Math.Practice.MP3

Common core State Standards

• Math:  Math
• Practice:  Mathematical Practice Standards
• MP3:  Construct viable arguments and critique the reasoning of others.

Mathematically proficient students understand and use stated assumptions, definitions, and previously established results in constructing arguments. They make conjectures and build a logical progression of statements to explore the truth of their conjectures. They are able to analyze situations by breaking them into cases, and can recognize and use counterexamples. They justify their conclusions, communicate them to others, and respond to the arguments of others. They reason inductively about data, making plausible arguments that take into account the context from which the data arose. Mathematically proficient students are also able to compare the effectiveness of two plausible arguments, distinguish correct logic or reasoning from that which is flawed, and--if there is a flaw in an argument--explain what it is. Elementary students can construct arguments using concrete referents such as objects, drawings, diagrams, and actions. Such arguments can make sense and be correct, even though they are not generalized or made formal until later grades. Later, students learn to determine domains to which an argument applies. Students at all grades can listen or read the arguments of others, decide whether they make sense, and ask useful questions to clarify or improve the arguments.

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Math.Practice.MP7

Common core State Standards

• Math:  Math
• Practice:  Mathematical Practice Standards
• MP7:  Look for and make use of structure.

Mathematically proficient students look closely to discern a pattern or structure. Young students, for example, might notice that three and seven more is the same amount as seven and three more, or they may sort a collection of shapes according to how many sides the shapes have. Later, students will see 7 x 8 equals the well remembered 7 x 5 + 7 x 3, in preparation for learning about the distributive property.

In the expression x2 + 9x + 14, older students can see the 14 as 2 x 7 and the 9 as 2 + 7. They recognize the significance of an existing line in a geometric figure and can use the strategy of drawing an auxiliary line for solving problems. They also can step back for an overview and shift perspective.

They can see complicated things, such as some algebraic expressions, as single objects or as being composed of several objects. For example, they can see 5 – 3(x – y)2 as 5 minus a positive number times a square and use that to realize that its value cannot be more than 5 for any real numbers x and y.

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Math.3.OA.D.9

Common core State Standards

• Math:  Math
• OA:  Operations & Algebraic Thinking
• D:  Solve problems involving the four operations, and identify and explain patterns in arithmetic
• 9:
Identify arithmetic patterns (including patterns in the addition table or multiplication table), and explain them using properties of operations. For example, observe that 4 times a number is always even, and explain why 4 times a number can be decomposed into two equal addends.

Discover Number Patterns With Skip Counting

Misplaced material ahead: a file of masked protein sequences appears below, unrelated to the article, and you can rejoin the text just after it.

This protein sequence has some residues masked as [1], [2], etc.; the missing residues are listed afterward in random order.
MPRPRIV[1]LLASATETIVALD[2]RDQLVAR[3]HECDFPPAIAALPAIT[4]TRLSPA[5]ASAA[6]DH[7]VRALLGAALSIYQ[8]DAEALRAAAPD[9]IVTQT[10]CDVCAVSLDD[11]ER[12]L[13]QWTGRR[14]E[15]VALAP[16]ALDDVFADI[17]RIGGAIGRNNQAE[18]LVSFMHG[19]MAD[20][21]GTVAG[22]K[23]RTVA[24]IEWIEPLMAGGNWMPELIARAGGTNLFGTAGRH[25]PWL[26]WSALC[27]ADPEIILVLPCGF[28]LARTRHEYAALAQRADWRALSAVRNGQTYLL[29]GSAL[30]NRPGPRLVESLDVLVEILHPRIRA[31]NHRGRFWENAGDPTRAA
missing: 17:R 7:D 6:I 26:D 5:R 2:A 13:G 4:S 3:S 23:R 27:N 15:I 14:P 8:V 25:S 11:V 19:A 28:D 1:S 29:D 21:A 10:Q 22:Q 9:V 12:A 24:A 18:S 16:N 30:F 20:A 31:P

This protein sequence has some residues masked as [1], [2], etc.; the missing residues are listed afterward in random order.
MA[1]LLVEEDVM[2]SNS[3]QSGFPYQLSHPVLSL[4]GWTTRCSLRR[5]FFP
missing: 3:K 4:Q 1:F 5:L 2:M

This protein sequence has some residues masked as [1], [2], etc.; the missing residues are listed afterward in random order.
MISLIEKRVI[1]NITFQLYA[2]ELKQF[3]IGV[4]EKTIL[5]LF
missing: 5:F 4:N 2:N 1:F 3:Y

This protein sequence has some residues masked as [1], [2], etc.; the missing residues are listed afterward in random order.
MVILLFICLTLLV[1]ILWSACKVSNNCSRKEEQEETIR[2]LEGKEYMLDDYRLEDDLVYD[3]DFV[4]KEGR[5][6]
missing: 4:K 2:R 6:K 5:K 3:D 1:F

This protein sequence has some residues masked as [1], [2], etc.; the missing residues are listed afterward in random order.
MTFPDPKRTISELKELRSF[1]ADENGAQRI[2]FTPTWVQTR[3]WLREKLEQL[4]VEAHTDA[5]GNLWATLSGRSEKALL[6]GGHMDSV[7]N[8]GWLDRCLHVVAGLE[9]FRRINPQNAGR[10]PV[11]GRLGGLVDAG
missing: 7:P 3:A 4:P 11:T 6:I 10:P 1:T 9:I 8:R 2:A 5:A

Lesson Objective: Look for patterns when counting by 200s
Grade 3 / Math / Number Sense
Math.Practice.MP3 | Math.Practice.MP7 | Math.3.OA.D.9

#### Thought starters

1. Why is each part of the "Think, Pause, Share" strategy important?
2. How does Ms. Todd use different color markers to help students see patterns?
3. Notice the questions Ms. Todd asks at the end of the lesson. What is the purpose of the questions?
4. What makes them effective?
I enjoyed watching the ease of the lesson and the students interaction. Allowing students the think time is key for understanding math concepts . Thank you for this lesson. Will be using it...:)
Recommended (0)
I loved not only the math strategies shared but also her behavioral management techniques while students learning in whole group setting. Thanks for sharing.
Recommended (0)
The lesson was nicely done. Ms. Todd had her lesson clearly stated and she also had the students repeat what the lesson objective was. Ms. Todd clearly had students engaged during the lesson and her use of think, pause, and share helped students to discuss the patterns when counting by 200s. At the end of the lesson it was a nice wrap up bu asking the students understanding of how the patterns work when counting by 200s.
Recommended (0)
Ms. Todd, you present this lesson beautifully and your steady and reinforcing prompts around the lessons keep students mindful of what they are learning. Thanks.
Recommended (0)
Well done expanding a lesson that could have been rote to becoming one where students think and justify their thinking. I would love to see a video of your classroom culture being created!
Recommended (0)

#### Transcripts

• Discover Number Patterns With Skip Counting Transcript
Luna Productions
Transcript of completed program
Choral Counting v4

Buenos dias ….

Choral counting

Discover Number Patterns With Skip Counting Transcript
Luna Productions
Transcript of completed program
Choral Counting v4

Buenos dias ….

Choral counting is when I set an objective for students to count by a certain number and today the objective was for them to count by 200s and then to look for patterns in those numbers.

Teacher: All right, guys. We’re going to do a choral count, counting by 200s today. Big number. Can you repeat what I just said, Jason. We’re going to do a choral count, counting by what?